The biggest problem is that digital black and white is a single stage process, rather than a two stage one. When shooting B&W film you apply the colour filter at the point of exposure, to control the response of the film in the production of a "good" negative. Then once you have created the negative you would chose your printing paper, and of course the grade of paper would make a significant difference to the results too, just as your previous choice of film, filters, and exposure did. The of course you would have to expose the paper, plus any dodging or burning, or quite possibly dodging AND burning.
Producing a black and white image from a digital colour original is a completely different process, and although many of the terms are the same, the ones that I find potentially the least like the old way of doing things is simulating colour filters. Personally I much prefer to do my conversions in LR, since the mixer in LR gives you the most colour channels to work with. Even If I convert in PS I always use the Channel Mixer, not the Black and White filter. I also produced my own black and white presets in LR, which I have generally named for the colour filters that I might have used to get a similar result using film and a darkroom. Even when I have used one of my own presets, that is usually only a starting point, and I will make some fine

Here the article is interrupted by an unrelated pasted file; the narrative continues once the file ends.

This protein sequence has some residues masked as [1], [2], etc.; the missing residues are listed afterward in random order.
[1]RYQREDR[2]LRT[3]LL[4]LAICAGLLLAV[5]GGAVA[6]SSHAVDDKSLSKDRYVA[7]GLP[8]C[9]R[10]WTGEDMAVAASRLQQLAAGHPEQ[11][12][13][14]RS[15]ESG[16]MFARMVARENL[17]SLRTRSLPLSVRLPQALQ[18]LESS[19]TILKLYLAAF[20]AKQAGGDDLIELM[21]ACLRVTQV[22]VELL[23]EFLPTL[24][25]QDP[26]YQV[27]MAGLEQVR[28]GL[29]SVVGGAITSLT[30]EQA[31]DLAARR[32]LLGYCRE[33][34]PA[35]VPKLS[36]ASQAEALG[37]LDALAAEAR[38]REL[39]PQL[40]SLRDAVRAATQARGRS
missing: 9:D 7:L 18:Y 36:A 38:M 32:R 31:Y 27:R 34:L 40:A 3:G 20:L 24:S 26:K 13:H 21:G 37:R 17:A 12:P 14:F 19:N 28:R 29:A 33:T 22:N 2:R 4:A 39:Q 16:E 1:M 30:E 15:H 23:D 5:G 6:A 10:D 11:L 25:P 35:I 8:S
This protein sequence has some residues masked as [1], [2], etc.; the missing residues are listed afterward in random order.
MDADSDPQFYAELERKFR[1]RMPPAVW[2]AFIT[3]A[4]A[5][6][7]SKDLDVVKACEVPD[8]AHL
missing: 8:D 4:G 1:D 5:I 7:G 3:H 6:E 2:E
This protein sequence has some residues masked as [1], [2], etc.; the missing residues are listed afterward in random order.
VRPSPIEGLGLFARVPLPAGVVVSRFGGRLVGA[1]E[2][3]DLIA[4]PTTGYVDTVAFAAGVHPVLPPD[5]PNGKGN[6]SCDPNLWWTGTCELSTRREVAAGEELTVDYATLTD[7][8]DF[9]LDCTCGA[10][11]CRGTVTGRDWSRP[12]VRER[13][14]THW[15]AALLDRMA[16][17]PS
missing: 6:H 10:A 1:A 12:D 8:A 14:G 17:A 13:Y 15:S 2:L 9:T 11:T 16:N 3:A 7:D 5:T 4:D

to at least some of the colour channels. The thing is that I usually just think about how the tones would have been rendered by FP4 or HP5, and then how that would relate to my print on either Kentmere or Ilford papers, and adjust the channel sliders to produce the result I would have got from film.